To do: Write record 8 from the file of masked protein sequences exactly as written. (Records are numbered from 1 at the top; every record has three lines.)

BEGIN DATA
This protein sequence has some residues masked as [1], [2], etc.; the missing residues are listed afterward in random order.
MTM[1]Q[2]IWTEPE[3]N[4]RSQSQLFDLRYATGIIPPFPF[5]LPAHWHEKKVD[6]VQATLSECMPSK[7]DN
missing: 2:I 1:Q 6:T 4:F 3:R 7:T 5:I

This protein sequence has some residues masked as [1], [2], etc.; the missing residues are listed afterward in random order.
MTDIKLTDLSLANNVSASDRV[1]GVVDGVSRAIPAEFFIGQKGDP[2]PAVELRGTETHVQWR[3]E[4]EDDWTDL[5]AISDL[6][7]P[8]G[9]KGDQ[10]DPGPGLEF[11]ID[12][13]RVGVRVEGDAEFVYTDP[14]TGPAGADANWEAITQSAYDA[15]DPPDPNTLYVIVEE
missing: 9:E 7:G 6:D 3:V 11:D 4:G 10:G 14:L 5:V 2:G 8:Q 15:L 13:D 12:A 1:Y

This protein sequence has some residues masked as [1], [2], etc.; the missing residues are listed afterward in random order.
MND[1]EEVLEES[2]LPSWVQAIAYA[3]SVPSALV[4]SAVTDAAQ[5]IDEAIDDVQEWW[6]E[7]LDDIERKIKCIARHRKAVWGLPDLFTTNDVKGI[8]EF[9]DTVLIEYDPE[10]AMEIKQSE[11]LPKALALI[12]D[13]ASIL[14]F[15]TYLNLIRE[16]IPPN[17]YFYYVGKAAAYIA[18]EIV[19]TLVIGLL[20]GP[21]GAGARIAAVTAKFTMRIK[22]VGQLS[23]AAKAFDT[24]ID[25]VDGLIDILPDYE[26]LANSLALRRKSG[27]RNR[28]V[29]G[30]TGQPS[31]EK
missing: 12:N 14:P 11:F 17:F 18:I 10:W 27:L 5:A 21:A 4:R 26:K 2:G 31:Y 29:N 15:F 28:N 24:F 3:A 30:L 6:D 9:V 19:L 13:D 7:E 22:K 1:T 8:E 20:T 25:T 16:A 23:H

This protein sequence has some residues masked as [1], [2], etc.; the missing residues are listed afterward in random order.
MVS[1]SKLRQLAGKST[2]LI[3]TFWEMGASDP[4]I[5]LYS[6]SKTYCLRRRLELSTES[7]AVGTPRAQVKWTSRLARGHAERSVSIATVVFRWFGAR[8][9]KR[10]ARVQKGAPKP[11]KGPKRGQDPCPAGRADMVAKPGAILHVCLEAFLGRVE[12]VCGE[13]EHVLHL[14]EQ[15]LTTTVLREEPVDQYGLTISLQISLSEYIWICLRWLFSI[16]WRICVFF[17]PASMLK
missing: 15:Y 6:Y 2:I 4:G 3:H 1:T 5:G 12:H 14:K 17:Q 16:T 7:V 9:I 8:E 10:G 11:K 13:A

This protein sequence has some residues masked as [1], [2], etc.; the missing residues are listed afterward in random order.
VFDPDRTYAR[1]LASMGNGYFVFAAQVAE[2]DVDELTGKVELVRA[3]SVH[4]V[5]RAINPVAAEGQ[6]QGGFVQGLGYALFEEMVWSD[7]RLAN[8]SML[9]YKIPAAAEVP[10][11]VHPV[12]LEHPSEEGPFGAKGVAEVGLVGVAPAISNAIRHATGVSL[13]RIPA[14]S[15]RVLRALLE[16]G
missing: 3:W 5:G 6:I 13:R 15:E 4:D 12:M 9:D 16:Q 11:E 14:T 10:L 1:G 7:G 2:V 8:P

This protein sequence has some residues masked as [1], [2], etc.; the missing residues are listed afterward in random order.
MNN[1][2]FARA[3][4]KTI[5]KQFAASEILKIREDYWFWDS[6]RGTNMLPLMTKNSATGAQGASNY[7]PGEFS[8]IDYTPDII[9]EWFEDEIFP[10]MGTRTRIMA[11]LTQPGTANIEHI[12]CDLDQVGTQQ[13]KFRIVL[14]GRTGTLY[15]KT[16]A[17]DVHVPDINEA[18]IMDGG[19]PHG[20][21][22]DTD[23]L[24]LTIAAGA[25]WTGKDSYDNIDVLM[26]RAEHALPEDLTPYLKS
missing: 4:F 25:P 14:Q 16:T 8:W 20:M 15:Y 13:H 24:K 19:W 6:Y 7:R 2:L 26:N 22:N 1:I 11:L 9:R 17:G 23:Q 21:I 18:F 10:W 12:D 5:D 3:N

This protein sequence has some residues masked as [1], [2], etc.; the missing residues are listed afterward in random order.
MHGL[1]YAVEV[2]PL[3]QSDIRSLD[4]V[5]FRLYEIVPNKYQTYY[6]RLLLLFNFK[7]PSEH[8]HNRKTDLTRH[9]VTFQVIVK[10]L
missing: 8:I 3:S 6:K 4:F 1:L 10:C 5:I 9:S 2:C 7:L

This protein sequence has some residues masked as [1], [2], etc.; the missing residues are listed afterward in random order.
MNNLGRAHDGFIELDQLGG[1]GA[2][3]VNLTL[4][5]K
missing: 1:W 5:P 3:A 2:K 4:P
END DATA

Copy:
This protein sequence has some residues masked as [1], [2], etc.; the missing residues are listed afterward in random order.
MNNLGRAHDGFIELDQLGG[1]GA[2][3]VNLTL[4][5]K
missing: 1:W 5:P 3:A 2:K 4:P